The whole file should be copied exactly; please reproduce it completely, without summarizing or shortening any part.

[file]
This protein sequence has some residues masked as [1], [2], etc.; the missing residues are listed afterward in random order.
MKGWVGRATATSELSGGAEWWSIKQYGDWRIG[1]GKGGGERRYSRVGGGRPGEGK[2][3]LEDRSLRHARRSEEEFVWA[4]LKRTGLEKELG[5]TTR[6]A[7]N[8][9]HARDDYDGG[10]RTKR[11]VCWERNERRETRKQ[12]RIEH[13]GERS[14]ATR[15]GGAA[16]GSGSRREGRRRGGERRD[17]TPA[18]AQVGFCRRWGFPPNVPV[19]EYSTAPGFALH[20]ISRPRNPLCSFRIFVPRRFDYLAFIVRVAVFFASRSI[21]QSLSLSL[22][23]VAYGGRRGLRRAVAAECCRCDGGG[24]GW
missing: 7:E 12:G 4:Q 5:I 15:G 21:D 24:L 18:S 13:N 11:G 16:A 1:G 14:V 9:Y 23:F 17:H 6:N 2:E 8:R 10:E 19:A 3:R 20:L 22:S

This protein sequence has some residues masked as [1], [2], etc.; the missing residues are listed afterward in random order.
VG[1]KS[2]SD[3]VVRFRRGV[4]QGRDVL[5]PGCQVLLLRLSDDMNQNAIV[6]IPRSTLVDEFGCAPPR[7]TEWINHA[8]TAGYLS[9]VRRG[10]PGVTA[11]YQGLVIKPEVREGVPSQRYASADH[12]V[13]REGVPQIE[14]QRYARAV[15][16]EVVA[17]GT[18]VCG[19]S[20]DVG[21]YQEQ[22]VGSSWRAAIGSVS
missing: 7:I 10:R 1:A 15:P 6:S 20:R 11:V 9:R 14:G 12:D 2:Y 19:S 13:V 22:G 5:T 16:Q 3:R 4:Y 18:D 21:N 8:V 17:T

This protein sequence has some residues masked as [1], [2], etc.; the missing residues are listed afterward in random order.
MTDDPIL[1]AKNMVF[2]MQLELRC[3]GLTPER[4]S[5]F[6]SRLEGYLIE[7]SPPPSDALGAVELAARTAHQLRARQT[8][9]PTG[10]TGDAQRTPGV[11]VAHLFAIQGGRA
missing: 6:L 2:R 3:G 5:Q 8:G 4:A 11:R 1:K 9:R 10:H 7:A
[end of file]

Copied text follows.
This protein sequence has some residues masked as [1], [2], etc.; the missing residues are listed afterward in random order.
MKGWVGRATATSELSGGAEWWSIKQYGDWRIG[1]GKGGGERRYSRVGGGRPGEGK[2][3]LEDRSLRHARRSEEEFVWA[4]LKRTGLEKELG[5]TTR[6]A[7]N[8][9]HARDDYDGG[10]RTKR[11]VCWERNERRETRKQ[12]RIEH[13]GERS[14]ATR[15]GGAA[16]GSGSRREGRRRGGERRD[17]TPA[18]AQVGFCRRWGFPPNVPV[19]EYSTAPGFALH[20]ISRPRNPLCSFRIFVPRRFDYLAFIVRVAVFFASRSI[21]QSLSLSL[22][23]VAYGGRRGLRRAVAAECCRCDGGG[24]GW
missing: 7:E 12:G 4:Q 5:I 15:G 21:D 24:L 18:S 13:N 11:G 16:A 1:G 14:V 9:Y 23:F 17:H 6:N 2:E 8:R 10:E 19:A 3:R 20:L 22:S

This protein sequence has some residues masked as [1], [2], etc.; the missing residues are listed afterward in random order.
VG[1]KS[2]SD[3]VVRFRRGV[4]QGRDVL[5]PGCQVLLLRLSDDMNQNAIV[6]IPRSTLVDEFGCAPPR[7]TEWINHA[8]TAGYLS[9]VRRG[10]PGVTA[11]YQGLVIKPEVREGVPSQRYASADH[12]V[13]REGVPQIE[14]QRYARAV[15][16]EVVA[17]GT[18]VCG[19]S[20]DVG[21]YQEQ[22]VGSSWRAAIGSVS
missing: 7:I 10:R 1:A 15:P 6:S 20:R 11:V 9:R 14:G 12:D 2:Y 19:S 13:V 22:G 5:T 16:Q 3:R 4:Y 18:D 21:N 8:V 17:T

This protein sequence has some residues masked as [1], [2], etc.; the missing residues are listed afterward in random order.
MTDDPIL[1]AKNMVF[2]MQLELRC[3]GLTPER[4]S[5]F[6]SRLEGYLIE[7]SPPPSDALGAVELAARTAHQLRARQT[8][9]PTG[10]TGDAQRTPGV[11]VAHLFAIQGGRA
missing: 6:L 2:R 3:G 5:Q 8:G 4:A 11:R 1:K 9:R 10:H 7:A